The White House views Barra as an ally on this front. She joined President Joe Biden at the White House on Wednesday as part of a meeting of CEOs in support of the Build Back Better Act; while there, she thanked the president for the chance to speak about their “aligned goals as it relates to converting to an all-electric future.”
But people close to General Motors and the Business Roundtable emphasized that Barra is taking on a balancing act as she becomes the face of one of the most powerful groups in Washington’s business community. The association’s stance on BBB remains unchanged, having very publicly urged lawmakers to reject the president’s domestic policy agenda. General Motors’ stance remains unchanged, too, even as the two share a common emissary. A White House official said that Barra was invited to the event on Wednesday in her capacity as chair and CEO of General Motors, not as chair of the Business Roundtable.
A person close to General Motors’ thinking said that as a rotating face of the Business Roundtable, Barra does not drive the nonprofit group’s agenda. Its stance is driven by consensus of its members, the person said, and even though the Business Roundtable is steadfastly against the bill’s tax provisions, General Motors remains committed to the electric vehicle components.
“General Motors has been very clear about our support for Build Back Better, particularly the climate change provisions that will accelerate the adoption of electric vehicles and support to build out US supply chain,” said Jeannine Ginivan, a spokesperson for General Motors, in a statement. “Mary was at the White House this week to support Build Back Better. She was there in her role as chair and CEO of General Motors.”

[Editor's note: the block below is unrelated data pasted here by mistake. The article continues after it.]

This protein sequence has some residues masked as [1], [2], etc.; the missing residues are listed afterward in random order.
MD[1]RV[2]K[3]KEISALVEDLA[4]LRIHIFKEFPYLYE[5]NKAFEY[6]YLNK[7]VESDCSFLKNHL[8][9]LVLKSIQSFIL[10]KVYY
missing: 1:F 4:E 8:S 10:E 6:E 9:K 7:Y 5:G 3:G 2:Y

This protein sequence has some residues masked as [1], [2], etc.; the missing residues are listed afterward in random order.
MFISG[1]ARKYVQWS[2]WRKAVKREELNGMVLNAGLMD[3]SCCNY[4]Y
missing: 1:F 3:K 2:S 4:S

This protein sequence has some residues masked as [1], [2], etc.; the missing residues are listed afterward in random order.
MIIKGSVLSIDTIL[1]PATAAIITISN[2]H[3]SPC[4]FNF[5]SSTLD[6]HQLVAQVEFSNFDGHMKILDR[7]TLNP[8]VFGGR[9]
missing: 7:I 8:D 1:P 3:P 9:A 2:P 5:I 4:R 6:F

Ginivan referred comment on the Business Roundtable’s position to the association itself.
When asked about the apparent contradiction between the position of Business Roundtable and its new chair, the group offered a statement that carefully threaded the needle between endorsing the bill’s climate change provisions and criticizing its tax increases.
“Business Roundtable supports investment in climate change programs and incentives to reduce greenhouse gas emissions, but we oppose harmful tax increases on job creators,” said the group’s CEO, Joshua Bolten. “We believe that the economy as a whole will suffer if Congress adopts the sweeping and anticompetitive tax increases included in the House-passed bill.”
The Business Roundtable is consistently one of the top-spending trade associations in Washington, investing less on lobbying in 2021 than only the U.S. Chamber of Commerce, the Pharmaceutical Research and Manufacturers of America, and the National Association of Realtors.
The $29.1 million the trade group spent on lobbying last year is the highest in more than two decades, according to data from Open Secrets, surpassing the $27.4 million the Roundtable spent in 2017 as it lobbied for passage of the GOP tax cuts. The group has run a series of digital ads, sometimes targeting Democratic Sen. Joe Manchin’s state of West Virginia or Sen. Kyrsten Sinema’s Arizona, seeking to bolster opposition to tax increases before Congress.
Barra’s selection to lead the group was a win for the White House. She hosted the president at a General Motors facility in November as the president ventured to Detroit to sell the administration’s infrastructure law. At the end of the Trump administration, once Biden’s electoral win became clear, General Motors reversed its support for an administration lawsuit that called into question California’s ability to impose its vehicle pollution standards. The president and Barra appeared in a video together, pushed by the White House on Wednesday, in which Barra said she was “so happy to support your agenda on climate change and getting to an all EV future.”
In a statement, White House spokesperson Andrew Bates emphasized that General Motors has “expressed strong support” for the legislation.
Caitlin Oprysko contributed to this report.